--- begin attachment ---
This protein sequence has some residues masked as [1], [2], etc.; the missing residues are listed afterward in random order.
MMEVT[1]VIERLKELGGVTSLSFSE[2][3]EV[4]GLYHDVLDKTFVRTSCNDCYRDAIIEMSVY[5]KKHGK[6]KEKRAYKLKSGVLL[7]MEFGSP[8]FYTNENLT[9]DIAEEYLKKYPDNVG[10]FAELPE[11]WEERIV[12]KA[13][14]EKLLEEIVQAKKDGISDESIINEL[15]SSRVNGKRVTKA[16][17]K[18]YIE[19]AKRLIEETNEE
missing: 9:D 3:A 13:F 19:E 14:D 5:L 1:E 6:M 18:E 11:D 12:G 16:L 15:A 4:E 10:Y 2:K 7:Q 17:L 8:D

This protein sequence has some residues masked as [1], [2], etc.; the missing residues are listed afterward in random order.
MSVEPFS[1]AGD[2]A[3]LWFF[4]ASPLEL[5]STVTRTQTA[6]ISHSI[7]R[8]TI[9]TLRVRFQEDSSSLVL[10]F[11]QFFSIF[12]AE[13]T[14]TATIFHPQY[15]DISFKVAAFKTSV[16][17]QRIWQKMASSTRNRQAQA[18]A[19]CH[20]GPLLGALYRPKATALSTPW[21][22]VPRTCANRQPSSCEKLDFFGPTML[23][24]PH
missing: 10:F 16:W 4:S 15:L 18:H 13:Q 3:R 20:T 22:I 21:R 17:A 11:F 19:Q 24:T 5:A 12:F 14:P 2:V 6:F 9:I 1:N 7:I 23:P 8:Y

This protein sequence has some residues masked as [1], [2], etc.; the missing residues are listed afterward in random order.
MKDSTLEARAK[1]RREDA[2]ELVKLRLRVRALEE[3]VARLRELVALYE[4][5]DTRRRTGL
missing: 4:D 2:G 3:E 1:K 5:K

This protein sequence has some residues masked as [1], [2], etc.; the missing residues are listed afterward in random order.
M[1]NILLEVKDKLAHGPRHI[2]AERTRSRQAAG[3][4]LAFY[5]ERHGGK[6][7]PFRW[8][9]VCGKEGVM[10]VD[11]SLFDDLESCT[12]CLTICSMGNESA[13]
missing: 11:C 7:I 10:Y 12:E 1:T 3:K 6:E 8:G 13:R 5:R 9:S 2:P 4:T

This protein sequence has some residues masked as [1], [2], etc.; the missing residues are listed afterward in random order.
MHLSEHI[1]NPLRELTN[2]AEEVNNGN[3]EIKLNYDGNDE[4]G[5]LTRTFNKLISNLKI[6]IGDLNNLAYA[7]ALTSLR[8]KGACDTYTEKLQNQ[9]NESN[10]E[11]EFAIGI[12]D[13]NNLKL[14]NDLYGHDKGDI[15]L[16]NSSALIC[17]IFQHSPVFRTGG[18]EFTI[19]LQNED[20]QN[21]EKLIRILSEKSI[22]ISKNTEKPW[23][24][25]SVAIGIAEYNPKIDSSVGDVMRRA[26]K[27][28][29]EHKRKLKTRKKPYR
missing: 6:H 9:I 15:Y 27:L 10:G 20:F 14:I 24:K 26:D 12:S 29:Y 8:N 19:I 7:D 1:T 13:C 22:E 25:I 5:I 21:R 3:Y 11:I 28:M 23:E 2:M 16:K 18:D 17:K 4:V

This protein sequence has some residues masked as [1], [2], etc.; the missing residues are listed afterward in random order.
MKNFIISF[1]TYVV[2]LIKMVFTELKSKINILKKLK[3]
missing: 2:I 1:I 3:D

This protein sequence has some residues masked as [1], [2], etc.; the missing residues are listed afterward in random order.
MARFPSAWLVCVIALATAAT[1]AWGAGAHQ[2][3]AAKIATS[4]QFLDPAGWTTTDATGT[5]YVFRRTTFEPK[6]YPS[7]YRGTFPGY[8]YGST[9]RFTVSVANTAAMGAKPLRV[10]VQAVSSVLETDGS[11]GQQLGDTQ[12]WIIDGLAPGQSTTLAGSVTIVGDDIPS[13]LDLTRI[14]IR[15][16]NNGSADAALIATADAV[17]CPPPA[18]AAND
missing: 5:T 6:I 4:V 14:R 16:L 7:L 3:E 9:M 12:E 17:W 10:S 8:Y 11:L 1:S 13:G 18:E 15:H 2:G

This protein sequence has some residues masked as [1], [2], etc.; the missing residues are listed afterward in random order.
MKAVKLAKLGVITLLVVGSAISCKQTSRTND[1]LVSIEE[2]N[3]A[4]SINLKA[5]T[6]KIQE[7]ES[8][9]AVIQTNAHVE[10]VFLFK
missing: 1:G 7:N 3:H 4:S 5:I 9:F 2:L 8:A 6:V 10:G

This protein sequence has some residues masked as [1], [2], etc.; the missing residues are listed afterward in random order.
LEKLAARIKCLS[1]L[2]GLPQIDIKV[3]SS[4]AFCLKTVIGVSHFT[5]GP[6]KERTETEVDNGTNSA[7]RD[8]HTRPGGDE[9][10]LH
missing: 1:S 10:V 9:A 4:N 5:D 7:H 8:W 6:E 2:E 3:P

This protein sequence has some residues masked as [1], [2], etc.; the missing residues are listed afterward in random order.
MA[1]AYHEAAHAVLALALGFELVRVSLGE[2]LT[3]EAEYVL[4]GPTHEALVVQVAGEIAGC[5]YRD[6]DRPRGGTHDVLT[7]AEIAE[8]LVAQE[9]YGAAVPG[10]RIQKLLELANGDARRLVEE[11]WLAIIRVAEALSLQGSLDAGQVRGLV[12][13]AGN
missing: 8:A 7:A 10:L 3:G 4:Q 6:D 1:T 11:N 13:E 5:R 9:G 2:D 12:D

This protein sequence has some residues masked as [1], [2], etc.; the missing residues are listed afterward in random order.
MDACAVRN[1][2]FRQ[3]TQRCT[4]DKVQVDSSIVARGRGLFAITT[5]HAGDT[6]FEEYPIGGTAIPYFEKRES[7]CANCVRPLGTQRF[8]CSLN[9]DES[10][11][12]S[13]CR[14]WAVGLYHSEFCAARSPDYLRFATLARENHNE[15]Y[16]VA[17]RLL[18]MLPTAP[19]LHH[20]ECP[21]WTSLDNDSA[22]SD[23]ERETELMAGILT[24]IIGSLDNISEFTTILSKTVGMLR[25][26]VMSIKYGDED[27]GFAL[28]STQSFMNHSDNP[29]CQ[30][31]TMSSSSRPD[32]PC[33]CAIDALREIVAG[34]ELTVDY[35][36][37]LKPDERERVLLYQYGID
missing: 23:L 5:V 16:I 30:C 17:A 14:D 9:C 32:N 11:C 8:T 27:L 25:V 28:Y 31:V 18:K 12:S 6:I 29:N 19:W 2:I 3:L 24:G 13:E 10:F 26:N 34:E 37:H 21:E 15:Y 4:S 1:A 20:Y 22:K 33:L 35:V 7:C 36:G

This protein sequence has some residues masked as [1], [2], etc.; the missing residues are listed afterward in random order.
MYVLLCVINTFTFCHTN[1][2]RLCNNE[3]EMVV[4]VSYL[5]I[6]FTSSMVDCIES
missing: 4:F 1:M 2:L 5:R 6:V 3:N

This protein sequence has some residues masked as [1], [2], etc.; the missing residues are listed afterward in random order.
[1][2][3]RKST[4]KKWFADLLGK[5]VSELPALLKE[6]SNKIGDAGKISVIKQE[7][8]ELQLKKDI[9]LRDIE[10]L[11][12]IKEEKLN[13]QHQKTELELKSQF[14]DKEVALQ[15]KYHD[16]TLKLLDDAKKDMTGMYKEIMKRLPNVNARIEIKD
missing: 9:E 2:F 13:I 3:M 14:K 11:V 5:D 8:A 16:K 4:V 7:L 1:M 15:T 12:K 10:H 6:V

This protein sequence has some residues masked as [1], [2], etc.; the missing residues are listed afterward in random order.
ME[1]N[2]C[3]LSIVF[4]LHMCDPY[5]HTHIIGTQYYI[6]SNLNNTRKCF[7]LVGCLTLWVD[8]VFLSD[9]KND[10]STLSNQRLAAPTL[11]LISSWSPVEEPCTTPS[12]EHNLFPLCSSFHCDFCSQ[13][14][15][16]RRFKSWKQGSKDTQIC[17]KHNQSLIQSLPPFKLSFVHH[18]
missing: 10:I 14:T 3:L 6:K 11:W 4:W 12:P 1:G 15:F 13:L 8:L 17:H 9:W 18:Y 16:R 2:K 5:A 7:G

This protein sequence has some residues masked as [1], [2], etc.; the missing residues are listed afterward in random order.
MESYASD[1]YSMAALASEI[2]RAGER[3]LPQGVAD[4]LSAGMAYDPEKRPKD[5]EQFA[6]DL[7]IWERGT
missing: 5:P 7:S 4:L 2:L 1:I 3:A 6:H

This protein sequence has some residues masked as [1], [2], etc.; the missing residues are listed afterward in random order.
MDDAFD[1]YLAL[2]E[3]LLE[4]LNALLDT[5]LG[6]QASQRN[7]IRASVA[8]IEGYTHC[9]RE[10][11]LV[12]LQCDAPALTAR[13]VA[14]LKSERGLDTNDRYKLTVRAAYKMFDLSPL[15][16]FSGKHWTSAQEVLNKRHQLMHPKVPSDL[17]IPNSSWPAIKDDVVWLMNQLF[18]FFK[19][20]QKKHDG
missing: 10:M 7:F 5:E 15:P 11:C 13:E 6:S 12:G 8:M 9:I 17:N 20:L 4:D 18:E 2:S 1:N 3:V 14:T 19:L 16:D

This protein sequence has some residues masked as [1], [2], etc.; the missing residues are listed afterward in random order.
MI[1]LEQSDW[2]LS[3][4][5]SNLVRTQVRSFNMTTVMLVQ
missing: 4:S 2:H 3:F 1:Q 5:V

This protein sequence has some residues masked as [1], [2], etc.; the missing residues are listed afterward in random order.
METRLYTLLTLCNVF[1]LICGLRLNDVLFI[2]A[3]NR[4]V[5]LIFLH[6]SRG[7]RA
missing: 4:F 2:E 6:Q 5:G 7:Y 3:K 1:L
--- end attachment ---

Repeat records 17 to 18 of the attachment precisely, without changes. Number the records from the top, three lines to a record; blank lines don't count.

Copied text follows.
This protein sequence has some residues masked as [1], [2], etc.; the missing residues are listed afterward in random order.
MI[1]LEQSDW[2]LS[3][4][5]SNLVRTQVRSFNMTTVMLVQ
missing: 4:S 2:H 3:F 1:Q 5:V

This protein sequence has some residues masked as [1], [2], etc.; the missing residues are listed afterward in random order.
METRLYTLLTLCNVF[1]LICGLRLNDVLFI[2]A[3]NR[4]V[5]LIFLH[6]SRG[7]RA
missing: 4:F 2:E 6:Q 5:G 7:Y 3:K 1:L